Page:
You wouldn’t live to see grown up, so caught
Their growing pains and joys with a painter’s eye
And lyric skill as fine as Wordsworth’s best
they drank her welcome to his heritage
of grey, grey-green, wet earth and shapes of stone.
Who weds a landscape will not die alone.
Those you castigated never forgave.
Omitted you as casually as passing an unmarked grave,
Armitage, I name you, a blackguard and a knave,
Who knows no more of poetry than McGonagall the brave,
Yet tops the list of Faber’s ‘Best Poets of Our Age’.
Longley gave you just ten lines in ‘Irish Poets Now’
Most missed you out entirely for the troubles you gave
Accusing like Zola those poetic whores
Who sold themselves to fashion when time after time
Your passions brought you to your knees, lashing
At those poetasters when their puffed-up slime
Won the medals and the prizes time after time
And got them all the limelight while your books
Were quietly ignored, the better you wrote,
The fewer got bought.
Belatedly I found a poem of yours ‘Leeds 2’
In ‘Flashpoint’, a paint-stained worn out
School anthology from 1962.
Out of the blue
I wrote to you but the letter came back ‘Gone away
’ then I tried again and had a marvellous letter back
Full of stories of the great and good and all their private sins,
You knew where the bodies were buried.
Who put the knife in, who slept with who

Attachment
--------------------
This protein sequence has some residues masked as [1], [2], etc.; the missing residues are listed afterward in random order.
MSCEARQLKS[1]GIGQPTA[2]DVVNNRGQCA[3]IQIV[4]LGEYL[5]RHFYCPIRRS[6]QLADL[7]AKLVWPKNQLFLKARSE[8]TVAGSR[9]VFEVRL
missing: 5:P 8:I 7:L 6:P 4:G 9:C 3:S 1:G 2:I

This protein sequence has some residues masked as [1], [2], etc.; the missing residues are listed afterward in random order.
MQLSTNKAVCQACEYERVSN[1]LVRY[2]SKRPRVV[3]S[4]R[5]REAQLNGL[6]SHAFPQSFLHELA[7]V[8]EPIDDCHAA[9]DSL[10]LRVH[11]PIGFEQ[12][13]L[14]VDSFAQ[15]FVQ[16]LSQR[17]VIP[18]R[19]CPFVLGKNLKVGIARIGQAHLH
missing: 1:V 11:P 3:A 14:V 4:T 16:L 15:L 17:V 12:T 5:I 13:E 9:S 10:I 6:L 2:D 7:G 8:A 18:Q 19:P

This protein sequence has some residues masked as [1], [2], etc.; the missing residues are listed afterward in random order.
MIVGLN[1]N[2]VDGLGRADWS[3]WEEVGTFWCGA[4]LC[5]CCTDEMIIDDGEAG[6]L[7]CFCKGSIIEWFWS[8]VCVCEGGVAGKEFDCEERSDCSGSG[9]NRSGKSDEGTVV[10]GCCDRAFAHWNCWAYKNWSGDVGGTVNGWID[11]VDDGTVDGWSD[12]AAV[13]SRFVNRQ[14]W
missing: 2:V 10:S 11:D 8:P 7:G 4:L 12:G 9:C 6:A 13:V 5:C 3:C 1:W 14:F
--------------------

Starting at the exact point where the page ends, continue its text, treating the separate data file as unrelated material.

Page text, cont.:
For what reward.
They never could shut you up
Or put you in a pen or pay you off and then came
Morley, Hulse and Kennedy’s ‘New Poetry’
Which did more damage to the course of poetry
Than anything I’ve read - poets unembarrassed
By the need to know more than what’s politically
White as snow.
Constantine and Jackie Kay
And Hoffman with the right connections.
Sweeney and O’Brien bleeding in all the politically
Sensitive places, Peter Reading lifting
Horror headlines from the Sun to make a splash.
Sansom and Maxwell, Jamie and Greenlaw.
Proving lack of talent is no barrier to fame
If you lick the right arses and say how nice they taste.
Crawling up the ladder, declaring **** is grace.
A talented drunken public servant
Has the world’s ear and hates me.
He ought to be in prison for misuse
Of public funds and bigotry;
But there’s some sparkle in his poetry.
You never flinched in the attack
But gave the devils their due:
The ‘Honest Ulsterman’ you founded
Lost its honesty the day you withdrew
But floundered on, publicly sighed and
Ungraciously expired as soon as you died.
You went with fallen women, smoked and sang and boozed,
Loved your many children, wrote poetry
As good as Yeats but the ignominy you had to bear
Bred an immortality impossible to share.
You showed us your own peccadilloes,
Your early lust for fame, but you learned
The cost of suffering, love and talent winning through,
Your best books your last, just two, like the letters
You wrote before your life was through.
The meeting you wanted could never happen:
I didn’t know about the stroke
That stilled your tongue and pen
But if you passed your mantle on to me
I’ll try and take up where you left off,
Give praise where praise is due
And blast the living daylights from those writers who
Betray the sacred art of making poetry true
To suffering and love, to passion and remorse
And try to steer a flimsy world upon a saner course.